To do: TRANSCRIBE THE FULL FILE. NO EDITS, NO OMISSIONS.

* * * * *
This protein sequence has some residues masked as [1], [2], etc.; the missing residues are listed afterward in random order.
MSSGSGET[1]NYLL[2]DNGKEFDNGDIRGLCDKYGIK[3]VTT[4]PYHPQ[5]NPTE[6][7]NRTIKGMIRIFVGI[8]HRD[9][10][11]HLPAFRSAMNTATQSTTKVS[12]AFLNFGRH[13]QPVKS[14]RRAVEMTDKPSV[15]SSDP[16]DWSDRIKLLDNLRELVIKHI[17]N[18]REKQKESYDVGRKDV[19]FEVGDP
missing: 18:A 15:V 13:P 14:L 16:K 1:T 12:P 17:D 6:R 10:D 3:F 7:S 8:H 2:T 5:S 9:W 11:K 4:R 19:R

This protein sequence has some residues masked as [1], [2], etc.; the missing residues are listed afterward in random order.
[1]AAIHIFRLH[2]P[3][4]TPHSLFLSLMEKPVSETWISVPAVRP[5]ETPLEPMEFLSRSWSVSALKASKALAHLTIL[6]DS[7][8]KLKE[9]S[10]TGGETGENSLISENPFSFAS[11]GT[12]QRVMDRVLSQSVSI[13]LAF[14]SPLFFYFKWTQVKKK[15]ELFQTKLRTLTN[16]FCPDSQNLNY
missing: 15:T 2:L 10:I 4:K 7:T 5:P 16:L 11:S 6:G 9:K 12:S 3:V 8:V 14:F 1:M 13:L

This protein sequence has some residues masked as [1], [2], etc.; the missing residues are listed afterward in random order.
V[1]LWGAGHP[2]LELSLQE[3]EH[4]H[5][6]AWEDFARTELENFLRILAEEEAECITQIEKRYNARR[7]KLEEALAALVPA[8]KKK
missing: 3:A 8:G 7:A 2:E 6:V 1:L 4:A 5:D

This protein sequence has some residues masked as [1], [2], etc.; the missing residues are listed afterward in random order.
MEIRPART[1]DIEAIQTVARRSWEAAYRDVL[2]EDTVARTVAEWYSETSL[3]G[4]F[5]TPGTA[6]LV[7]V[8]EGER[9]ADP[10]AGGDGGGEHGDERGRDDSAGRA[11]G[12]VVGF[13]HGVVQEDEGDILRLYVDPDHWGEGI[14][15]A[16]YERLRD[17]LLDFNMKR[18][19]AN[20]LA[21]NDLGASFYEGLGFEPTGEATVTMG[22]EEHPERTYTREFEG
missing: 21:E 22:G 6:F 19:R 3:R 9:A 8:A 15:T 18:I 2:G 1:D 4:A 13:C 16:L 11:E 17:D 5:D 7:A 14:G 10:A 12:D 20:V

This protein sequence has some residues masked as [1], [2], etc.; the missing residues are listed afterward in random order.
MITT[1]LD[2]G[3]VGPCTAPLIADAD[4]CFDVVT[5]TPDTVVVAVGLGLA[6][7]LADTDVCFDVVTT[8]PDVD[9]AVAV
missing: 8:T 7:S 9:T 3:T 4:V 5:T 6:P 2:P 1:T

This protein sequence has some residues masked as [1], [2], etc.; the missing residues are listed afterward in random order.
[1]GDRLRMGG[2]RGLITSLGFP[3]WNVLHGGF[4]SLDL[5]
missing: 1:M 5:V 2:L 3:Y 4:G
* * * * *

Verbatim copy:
This protein sequence has some residues masked as [1], [2], etc.; the missing residues are listed afterward in random order.
MSSGSGET[1]NYLL[2]DNGKEFDNGDIRGLCDKYGIK[3]VTT[4]PYHPQ[5]NPTE[6][7]NRTIKGMIRIFVGI[8]HRD[9][10][11]HLPAFRSAMNTATQSTTKVS[12]AFLNFGRH[13]QPVKS[14]RRAVEMTDKPSV[15]SSDP[16]DWSDRIKLLDNLRELVIKHI[17]N[18]REKQKESYDVGRKDV[19]FEVGDP
missing: 18:A 15:V 13:P 14:L 16:K 1:T 12:P 17:D 6:R 10:D 3:F 7:S 8:H 2:T 5:S 9:W 11:K 4:R 19:R

This protein sequence has some residues masked as [1], [2], etc.; the missing residues are listed afterward in random order.
[1]AAIHIFRLH[2]P[3][4]TPHSLFLSLMEKPVSETWISVPAVRP[5]ETPLEPMEFLSRSWSVSALKASKALAHLTIL[6]DS[7][8]KLKE[9]S[10]TGGETGENSLISENPFSFAS[11]GT[12]QRVMDRVLSQSVSI[13]LAF[14]SPLFFYFKWTQVKKK[15]ELFQTKLRTLTN[16]FCPDSQNLNY
missing: 15:T 2:L 10:I 4:K 7:T 5:P 16:L 11:S 6:G 9:K 12:S 3:V 8:V 14:F 1:M 13:L

This protein sequence has some residues masked as [1], [2], etc.; the missing residues are listed afterward in random order.
V[1]LWGAGHP[2]LELSLQE[3]EH[4]H[5][6]AWEDFARTELENFLRILAEEEAECITQIEKRYNARR[7]KLEEALAALVPA[8]KKK
missing: 3:A 8:G 7:A 2:E 6:V 1:L 4:A 5:D

This protein sequence has some residues masked as [1], [2], etc.; the missing residues are listed afterward in random order.
MEIRPART[1]DIEAIQTVARRSWEAAYRDVL[2]EDTVARTVAEWYSETSL[3]G[4]F[5]TPGTA[6]LV[7]V[8]EGER[9]ADP[10]AGGDGGGEHGDERGRDDSAGRA[11]G[12]VVGF[13]HGVVQEDEGDILRLYVDPDHWGEGI[14][15]A[16]YERLRD[17]LLDFNMKR[18][19]AN[20]LA[21]NDLGASFYEGLGFEPTGEATVTMG[22]EEHPERTYTREFEG
missing: 21:E 22:G 6:F 19:R 3:R 9:A 8:A 15:T 18:I 2:G 1:D 4:A 13:C 16:L 11:E 17:D 5:D 7:A 14:G 10:A 12:D 20:V

This protein sequence has some residues masked as [1], [2], etc.; the missing residues are listed afterward in random order.
MITT[1]LD[2]G[3]VGPCTAPLIADAD[4]CFDVVT[5]TPDTVVVAVGLGLA[6][7]LADTDVCFDVVTT[8]PDVD[9]AVAV
missing: 8:T 7:S 9:T 3:T 4:V 5:T 6:P 2:P 1:T

This protein sequence has some residues masked as [1], [2], etc.; the missing residues are listed afterward in random order.
[1]GDRLRMGG[2]RGLITSLGFP[3]WNVLHGGF[4]SLDL[5]
missing: 1:M 5:V 2:L 3:Y 4:G